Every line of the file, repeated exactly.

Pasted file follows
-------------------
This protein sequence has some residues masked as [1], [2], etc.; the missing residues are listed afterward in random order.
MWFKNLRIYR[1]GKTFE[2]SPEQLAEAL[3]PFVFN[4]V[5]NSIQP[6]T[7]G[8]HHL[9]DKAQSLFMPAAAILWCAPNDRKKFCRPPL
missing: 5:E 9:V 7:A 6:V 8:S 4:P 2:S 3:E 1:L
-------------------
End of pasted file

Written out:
This protein sequence has some residues masked as [1], [2], etc.; the missing residues are listed afterward in random order.
MWFKNLRIYR[1]GKTFE[2]SPEQLAEAL[3]PFVFN[4]V[5]NSIQP[6]T[7]G[8]HHL[9]DKAQSLFMPAAAILWCAPNDRKKFCRPPL
missing: 5:E 9:V 7:A 6:V 8:S 4:P 2:S 3:E 1:L